Rant: SEO versus Design
The SEO versus design argument has been ongoing for years. It's been a given that design considerations must often be compromised in order to ensure that website pages rank well in search engines. Forget the frames, make sure your database URLs don't contain any (or, now, more than three) parameters, etc. etc. blah blah blah. Today, the SearchEngineWatch forums host just such a discussion: Sacrifice design for optimization??. Ignoring the more … lively … arguments there (and given that I've posted some of these comments in that thread), I will quote:
Pure design often gets in the way of pure seo (and sometimes common sense)
True enough. And probably the reason why some of the more design-only oriented web designers dislike SEO. Although I will argue that pages can be optimized well enough that the optimization itself does not destroy the look of the design, the actual cause of the problem is often overlooked; it is not optimization that causes these problems, but the limitations of the search engines themselves.
This entire argument is very similar to the Web Standards Project's argument that browser makers should ensure that their browsers display according to the W3C specifications they agreed to. A great example is that, in some circumstances, one can specify a margin and IE will double it. (I have no idea what they could possibly have been thinking. Who does something like that!? If I want a 40 pixel margin, why assume that what I really want is an 80 pixel margin?) Today, more and more browsers are displaying almost identically and according to standards; one is then forced to add hacks for silly and illogical IE display quirks, and to hope there will be no need to return later to remove them.
Here's the similarity between the Web Standards issues and that of design versus SEO: while one may deduce from their actions that almost all search engines would like to display free listings along with any paid ads they may sport, they simply aren't up to date enough to do much at all with some of the technologies that have been around for years now. Heck, people were excited when more database pages with URLs containing parameters were getting indexed. But Flash has been around for years; so have .gif and .jpg. Yet web designers have to remember always that "search engines can't read text in images" and "search engines can't read Flash" and …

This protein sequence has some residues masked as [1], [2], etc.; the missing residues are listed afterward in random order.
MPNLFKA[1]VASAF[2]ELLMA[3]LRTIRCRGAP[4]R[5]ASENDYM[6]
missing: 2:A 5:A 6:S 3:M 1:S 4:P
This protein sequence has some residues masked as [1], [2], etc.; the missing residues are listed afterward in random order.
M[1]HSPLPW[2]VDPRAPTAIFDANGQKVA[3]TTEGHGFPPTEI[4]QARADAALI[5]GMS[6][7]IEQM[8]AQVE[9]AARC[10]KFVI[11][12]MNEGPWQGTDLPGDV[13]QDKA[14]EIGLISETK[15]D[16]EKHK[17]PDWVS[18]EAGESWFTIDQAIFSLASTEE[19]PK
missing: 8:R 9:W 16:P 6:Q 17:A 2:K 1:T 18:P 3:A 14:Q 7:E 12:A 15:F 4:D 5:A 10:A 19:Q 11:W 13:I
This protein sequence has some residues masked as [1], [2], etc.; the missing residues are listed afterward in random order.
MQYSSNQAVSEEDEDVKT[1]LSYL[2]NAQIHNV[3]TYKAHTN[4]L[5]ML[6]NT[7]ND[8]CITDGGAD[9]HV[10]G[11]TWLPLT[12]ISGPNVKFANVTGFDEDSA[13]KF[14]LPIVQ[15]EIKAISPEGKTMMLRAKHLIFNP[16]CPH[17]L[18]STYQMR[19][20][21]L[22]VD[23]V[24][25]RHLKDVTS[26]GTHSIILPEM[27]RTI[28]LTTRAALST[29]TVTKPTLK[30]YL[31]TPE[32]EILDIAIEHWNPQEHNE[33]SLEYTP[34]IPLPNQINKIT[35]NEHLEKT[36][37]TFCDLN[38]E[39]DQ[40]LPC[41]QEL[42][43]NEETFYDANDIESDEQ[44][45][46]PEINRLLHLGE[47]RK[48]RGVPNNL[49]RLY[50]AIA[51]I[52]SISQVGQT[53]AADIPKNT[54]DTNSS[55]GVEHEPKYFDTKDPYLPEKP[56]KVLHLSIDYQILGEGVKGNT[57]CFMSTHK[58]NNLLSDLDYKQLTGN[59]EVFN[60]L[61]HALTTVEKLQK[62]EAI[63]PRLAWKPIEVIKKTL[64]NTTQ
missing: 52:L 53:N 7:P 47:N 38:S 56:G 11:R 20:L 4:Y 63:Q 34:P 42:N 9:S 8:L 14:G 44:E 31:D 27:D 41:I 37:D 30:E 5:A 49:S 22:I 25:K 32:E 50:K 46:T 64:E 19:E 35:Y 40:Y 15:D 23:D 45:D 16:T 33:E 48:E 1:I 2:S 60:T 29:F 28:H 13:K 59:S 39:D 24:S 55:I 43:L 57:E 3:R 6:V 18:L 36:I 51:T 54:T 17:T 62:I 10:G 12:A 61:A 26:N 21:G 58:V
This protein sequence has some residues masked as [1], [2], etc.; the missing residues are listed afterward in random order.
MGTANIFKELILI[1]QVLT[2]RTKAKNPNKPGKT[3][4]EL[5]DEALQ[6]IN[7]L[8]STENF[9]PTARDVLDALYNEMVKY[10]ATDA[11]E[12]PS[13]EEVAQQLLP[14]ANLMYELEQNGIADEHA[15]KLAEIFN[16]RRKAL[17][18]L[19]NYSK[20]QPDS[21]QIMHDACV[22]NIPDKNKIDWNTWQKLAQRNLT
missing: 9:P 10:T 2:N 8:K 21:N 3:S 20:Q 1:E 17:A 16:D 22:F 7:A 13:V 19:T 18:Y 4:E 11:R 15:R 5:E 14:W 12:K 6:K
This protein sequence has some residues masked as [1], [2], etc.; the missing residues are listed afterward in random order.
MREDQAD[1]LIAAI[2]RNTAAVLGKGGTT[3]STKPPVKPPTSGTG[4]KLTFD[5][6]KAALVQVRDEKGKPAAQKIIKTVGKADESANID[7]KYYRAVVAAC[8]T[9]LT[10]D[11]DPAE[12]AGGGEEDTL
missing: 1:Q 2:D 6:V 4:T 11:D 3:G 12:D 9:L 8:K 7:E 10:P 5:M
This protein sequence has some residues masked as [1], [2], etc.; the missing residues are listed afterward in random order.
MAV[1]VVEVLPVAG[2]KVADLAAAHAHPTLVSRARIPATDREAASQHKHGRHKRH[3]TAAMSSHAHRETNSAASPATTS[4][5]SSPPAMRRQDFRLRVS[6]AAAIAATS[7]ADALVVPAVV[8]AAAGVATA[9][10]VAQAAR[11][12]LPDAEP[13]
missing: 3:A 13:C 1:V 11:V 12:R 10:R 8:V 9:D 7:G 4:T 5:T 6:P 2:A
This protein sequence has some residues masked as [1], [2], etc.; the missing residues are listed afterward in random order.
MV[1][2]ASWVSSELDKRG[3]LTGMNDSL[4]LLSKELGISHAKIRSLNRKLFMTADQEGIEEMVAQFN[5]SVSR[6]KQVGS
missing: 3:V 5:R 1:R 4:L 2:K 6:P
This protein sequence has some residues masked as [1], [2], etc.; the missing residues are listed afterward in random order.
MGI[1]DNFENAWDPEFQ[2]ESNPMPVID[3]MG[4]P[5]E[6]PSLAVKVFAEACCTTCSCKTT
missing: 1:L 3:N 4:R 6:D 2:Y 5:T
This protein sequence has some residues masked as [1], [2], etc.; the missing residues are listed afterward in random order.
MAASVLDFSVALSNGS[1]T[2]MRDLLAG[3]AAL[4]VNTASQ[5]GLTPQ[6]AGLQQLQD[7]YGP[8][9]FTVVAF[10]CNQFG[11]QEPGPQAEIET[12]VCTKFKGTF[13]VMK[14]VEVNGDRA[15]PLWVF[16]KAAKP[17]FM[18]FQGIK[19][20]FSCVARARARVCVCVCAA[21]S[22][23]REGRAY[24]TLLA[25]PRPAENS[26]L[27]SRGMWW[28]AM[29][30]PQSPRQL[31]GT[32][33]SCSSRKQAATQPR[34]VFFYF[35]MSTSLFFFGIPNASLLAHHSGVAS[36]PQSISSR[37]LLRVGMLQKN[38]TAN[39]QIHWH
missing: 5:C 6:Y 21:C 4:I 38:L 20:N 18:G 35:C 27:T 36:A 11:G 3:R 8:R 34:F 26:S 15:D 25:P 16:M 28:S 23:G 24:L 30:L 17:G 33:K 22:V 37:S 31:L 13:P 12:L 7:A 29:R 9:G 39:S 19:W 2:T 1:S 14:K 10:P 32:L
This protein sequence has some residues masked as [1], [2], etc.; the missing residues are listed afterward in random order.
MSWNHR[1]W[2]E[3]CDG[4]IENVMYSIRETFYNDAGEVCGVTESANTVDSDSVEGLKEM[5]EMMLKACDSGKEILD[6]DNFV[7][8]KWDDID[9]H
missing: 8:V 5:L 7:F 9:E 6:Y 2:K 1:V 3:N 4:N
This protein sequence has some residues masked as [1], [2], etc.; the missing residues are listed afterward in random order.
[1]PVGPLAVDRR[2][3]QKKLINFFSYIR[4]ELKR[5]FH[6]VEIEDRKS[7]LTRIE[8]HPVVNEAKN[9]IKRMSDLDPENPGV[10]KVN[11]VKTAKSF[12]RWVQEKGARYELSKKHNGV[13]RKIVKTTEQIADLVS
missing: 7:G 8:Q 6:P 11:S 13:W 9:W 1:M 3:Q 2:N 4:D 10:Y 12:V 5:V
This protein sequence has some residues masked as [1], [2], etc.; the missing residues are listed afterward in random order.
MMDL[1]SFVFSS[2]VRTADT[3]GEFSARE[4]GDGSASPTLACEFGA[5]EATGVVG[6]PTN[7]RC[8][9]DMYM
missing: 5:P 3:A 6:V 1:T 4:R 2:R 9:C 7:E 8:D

So. Despite what some SEO's may think, it's not that design is bad or that web designers should *need* to compromise their work in order to allow search engines access to the content of a website; it's that search engines need to improve to cover the range of technologies extant today. The SEW thread above discusses competitors reporting competitors to search engines for having utilized "outside the box" (read: seriously risky) techniques to get, say, Flash sites ranked. Well, here's your answer, search engines: don't want all those people making "doorway pages" for Flash sites? Then start reading and ranking Flash sites. You'd do your users, and everyone else, a favor.
Actually, I'll go so far as to say that we're pretty early here with respect to the development of the Web, Web technologies and search engines. I'll even go so far as to assume that, one day, this argument will be moot because search engines will have improved to the point where they can read — and rank — just about anything. Or maybe there will be nothing but paid ads; who knows?
Yeah, I know. It's easy to sit around and kvetch (complain); after all, I'm not the one investing $millions/billions and years of my time and effort in developing and supporting a search engine. I am also, truth be told, entirely grateful for the assistance of search engines in making the Web more "cohesive" in terms of finding information; the idea of locating pages solely by following links from one site to another appeals not at all. In that, they've done a great job and have improved over the years.
It's just that … I want what I want, and I want it today. Or maybe 2005. <grin>
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